Pairing the sexual imagery with the intimacy of the Force bond scenes--particularly the hand touch scene, and my romance-loving self was there. But then we had the failed proposal, where Kylo offers Rey the galaxy in the worst possible way. At that moment, I was watching Pride and Prejudice in space, and I became a Reylo. And I haven’t looked back.

Gina (Platonic Reylo): I agree with Amy on this one. I define Reylo as the pairing of Kylo Ren and Rey. From the moment Kylo utters the line, “what girl” you knew his interest was piqued. The interrogation scene was big for me, them being in each other’s head. The moment, though, I realized their fates would be tied is (my favorite scene) that iconic snow battle. Here was an “ordinary” girl using that lightsaber. Here was a boy, obviously strong with the Force offering to teach her. After TFA I still saw Kylo as a villain and Rey as our hero (not that heroes and villains can’t be in a relationship). For me, that just meant Rey’s goal would be to defeat Kylo Ren and the First Order.

Enter TLJ. I don’t think anyone could deny a connection because Rey and Kylo literally had a Force connection. Each conversation, I think, brought Rey and Kylo to a deeper understanding concerning themselves and each other. I, personally, wouldn’t talk about things like my uncle trying to kill me or my parents abandoning me with someone I have no trust or understanding with.

To me, and many others, the throne room scene is one example of the closest we’ve come to seeing balance in the Star Wars universe. It was in that moment I realized that Kylo wasn’t the antagonist and Rey wasn’t the protagonist. Both were halves of our main protagonist.

I never denied that there is a relationship or connection between Kylo Ren and Rey. I just never read their actions as romantic. In my mind they’ve each found someone who they see as an equal, someone who understands what they’ve been through. I do, however, want to clarify that I’m not refusing to read romance for the sake of not reading romance. I’m one of the biggest romantics you’ll ever meet, and I’d put romance in everything I could. To me, Kylo and Rey just weren’t coded that way.

How do you define Bendemption? Are there consequences to Ben Solo/Kylo Ren’s actions? Is there a difference between Ben Solo and Kylo Ren?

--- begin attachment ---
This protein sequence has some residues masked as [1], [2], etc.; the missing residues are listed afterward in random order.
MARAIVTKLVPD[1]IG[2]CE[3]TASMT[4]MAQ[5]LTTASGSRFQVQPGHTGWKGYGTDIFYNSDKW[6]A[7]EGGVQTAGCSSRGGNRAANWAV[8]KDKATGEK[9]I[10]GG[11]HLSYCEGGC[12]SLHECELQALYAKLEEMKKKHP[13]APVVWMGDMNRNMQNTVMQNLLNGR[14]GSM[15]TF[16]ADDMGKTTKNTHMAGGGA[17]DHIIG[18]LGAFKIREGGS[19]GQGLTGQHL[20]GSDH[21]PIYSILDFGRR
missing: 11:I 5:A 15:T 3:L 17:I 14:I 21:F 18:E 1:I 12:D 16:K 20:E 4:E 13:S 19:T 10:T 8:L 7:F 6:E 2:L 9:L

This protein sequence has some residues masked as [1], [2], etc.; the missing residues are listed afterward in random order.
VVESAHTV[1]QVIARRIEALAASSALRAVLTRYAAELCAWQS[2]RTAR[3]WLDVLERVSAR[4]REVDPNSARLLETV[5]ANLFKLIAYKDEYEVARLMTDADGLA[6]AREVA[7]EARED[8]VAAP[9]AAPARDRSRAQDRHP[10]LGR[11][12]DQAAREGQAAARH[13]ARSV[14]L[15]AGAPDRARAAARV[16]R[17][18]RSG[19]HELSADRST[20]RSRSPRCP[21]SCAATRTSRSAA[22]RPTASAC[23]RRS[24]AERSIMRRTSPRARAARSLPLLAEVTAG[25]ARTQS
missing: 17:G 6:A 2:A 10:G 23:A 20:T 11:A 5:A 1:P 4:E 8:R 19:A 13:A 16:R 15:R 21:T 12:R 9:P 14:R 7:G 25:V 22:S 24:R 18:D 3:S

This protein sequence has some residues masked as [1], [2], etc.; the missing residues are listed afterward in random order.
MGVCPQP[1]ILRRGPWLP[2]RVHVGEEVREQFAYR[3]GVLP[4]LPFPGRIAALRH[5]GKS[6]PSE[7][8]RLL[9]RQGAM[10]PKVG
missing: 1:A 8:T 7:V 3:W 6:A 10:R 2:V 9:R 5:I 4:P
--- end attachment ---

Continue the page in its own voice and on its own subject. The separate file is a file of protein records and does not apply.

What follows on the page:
Amy: For me, Bendemption, Rendemption, whatever you call it just means that Kylo/Ben learns to embrace both the Light and the Dark within himself. A realization and acceptance. Perhaps to be satisfying, Bendemption would also need to include forgiveness and atonement. For me, this isn’t about actually litigating Kylo Ren’s “crimes” but a space opera movie that can show that love always wins, that no matter what bad choices you’ve made, you can come back. The line between Kylo and Ben is much more blurred than the line between Anakin and Vader, and I believe that this is intentional. I don’t know that it is an either/or situation: maybe he is both Ben Solo and Kylo Ren.

Gina: There both is and is not a difference between Kylo and Ben, for me. When he’s full on First Order and trying to resist “the call to the light” I tend to call him Kylo. When he’s vulnerable with Rey I tend to call him Ben. Sometimes I don’t stick to that pattern and switch it up. I think the importance of names comes in that one is given, and one is chosen. It’s about how he ultimately chooses to identify. I define Ben’s redemption as accepting of that identity, whichever he chooses. He’s a Skywalker yet he felt the need to abandon the name (not literally since he’s a Solo but he’s a Skywalker, too). I understand that it’s fake and in space, so I don’t need an in-depth penance or anything. I also don’t think he can really earn it? I think it needs to be freely given. I guess what I really want is acknowledgement. I want the “good guys” to acknowledge the pain that Kylo went through and I want Kylo to acknowledge that the First Order isn’t exactly the greatest (an understatement for sure).